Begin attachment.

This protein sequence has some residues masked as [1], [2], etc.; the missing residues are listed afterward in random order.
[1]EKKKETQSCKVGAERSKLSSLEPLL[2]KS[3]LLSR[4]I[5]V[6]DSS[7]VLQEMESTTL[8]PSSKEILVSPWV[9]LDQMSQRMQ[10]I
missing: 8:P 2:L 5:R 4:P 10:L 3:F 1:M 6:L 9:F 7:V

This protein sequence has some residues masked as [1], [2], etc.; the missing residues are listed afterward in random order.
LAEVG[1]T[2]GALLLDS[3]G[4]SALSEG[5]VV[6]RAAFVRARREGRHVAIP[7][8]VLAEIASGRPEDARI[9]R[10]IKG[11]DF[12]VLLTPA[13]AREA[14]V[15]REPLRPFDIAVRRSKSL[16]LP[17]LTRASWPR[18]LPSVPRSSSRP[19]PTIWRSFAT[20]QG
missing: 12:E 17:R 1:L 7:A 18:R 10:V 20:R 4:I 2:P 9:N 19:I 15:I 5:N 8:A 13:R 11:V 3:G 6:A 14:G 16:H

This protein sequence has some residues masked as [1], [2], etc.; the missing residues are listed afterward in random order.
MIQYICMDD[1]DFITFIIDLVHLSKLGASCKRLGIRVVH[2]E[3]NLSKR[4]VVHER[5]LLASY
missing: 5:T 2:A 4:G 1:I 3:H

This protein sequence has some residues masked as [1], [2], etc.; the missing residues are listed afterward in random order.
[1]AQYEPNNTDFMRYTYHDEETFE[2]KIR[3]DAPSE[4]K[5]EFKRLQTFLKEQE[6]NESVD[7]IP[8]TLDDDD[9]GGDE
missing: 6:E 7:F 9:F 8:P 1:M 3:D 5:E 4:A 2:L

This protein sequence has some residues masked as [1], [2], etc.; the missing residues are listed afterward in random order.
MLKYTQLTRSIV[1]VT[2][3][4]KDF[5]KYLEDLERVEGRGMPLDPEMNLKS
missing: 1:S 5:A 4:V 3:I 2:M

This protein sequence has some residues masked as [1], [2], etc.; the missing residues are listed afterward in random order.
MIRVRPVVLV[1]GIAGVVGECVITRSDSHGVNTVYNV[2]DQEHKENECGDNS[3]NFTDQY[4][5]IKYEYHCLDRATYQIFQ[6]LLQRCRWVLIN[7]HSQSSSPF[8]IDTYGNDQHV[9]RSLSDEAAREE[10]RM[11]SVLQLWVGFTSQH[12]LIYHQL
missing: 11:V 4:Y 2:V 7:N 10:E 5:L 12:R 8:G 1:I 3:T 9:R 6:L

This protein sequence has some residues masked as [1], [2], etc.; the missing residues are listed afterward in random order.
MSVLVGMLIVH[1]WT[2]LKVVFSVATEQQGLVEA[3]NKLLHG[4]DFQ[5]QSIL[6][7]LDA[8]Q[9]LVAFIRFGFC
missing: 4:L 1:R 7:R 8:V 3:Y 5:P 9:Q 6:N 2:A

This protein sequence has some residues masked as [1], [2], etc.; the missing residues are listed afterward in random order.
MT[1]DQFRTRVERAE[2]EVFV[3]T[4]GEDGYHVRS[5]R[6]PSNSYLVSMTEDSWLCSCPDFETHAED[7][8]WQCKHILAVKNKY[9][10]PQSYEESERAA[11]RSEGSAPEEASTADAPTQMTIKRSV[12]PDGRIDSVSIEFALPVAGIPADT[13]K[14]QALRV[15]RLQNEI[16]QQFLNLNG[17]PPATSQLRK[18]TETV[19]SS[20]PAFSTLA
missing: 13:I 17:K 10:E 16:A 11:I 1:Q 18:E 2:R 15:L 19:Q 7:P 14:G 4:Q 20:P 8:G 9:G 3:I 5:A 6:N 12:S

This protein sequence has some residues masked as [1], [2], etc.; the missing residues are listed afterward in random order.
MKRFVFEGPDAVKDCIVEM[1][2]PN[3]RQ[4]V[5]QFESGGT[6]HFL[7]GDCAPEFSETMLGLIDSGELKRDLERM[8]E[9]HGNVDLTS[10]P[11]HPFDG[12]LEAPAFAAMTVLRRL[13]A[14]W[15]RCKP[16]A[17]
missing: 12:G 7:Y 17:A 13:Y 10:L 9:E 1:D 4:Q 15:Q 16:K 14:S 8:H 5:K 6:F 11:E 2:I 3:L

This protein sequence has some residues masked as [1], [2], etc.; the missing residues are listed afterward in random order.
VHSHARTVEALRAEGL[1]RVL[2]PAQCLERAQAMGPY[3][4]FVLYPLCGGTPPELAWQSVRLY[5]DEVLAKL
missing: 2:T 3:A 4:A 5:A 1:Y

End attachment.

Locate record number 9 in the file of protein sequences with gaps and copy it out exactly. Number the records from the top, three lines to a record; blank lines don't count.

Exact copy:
This protein sequence has some residues masked as [1], [2], etc.; the missing residues are listed afterward in random order.
MKRFVFEGPDAVKDCIVEM[1][2]PN[3]RQ[4]V[5]QFESGGT[6]HFL[7]GDCAPEFSETMLGLIDSGELKRDLERM[8]E[9]HGNVDLTS[10]P[11]HPFDG[12]LEAPAFAAMTVLRRL[13]A[14]W[15]RCKP[16]A[17]
missing: 12:G 7:Y 17:A 13:Y 10:L 9:E 1:D 4:Q 15:Q 16:K 14:S 8:H 5:K 6:F 11:E 2:I 3:L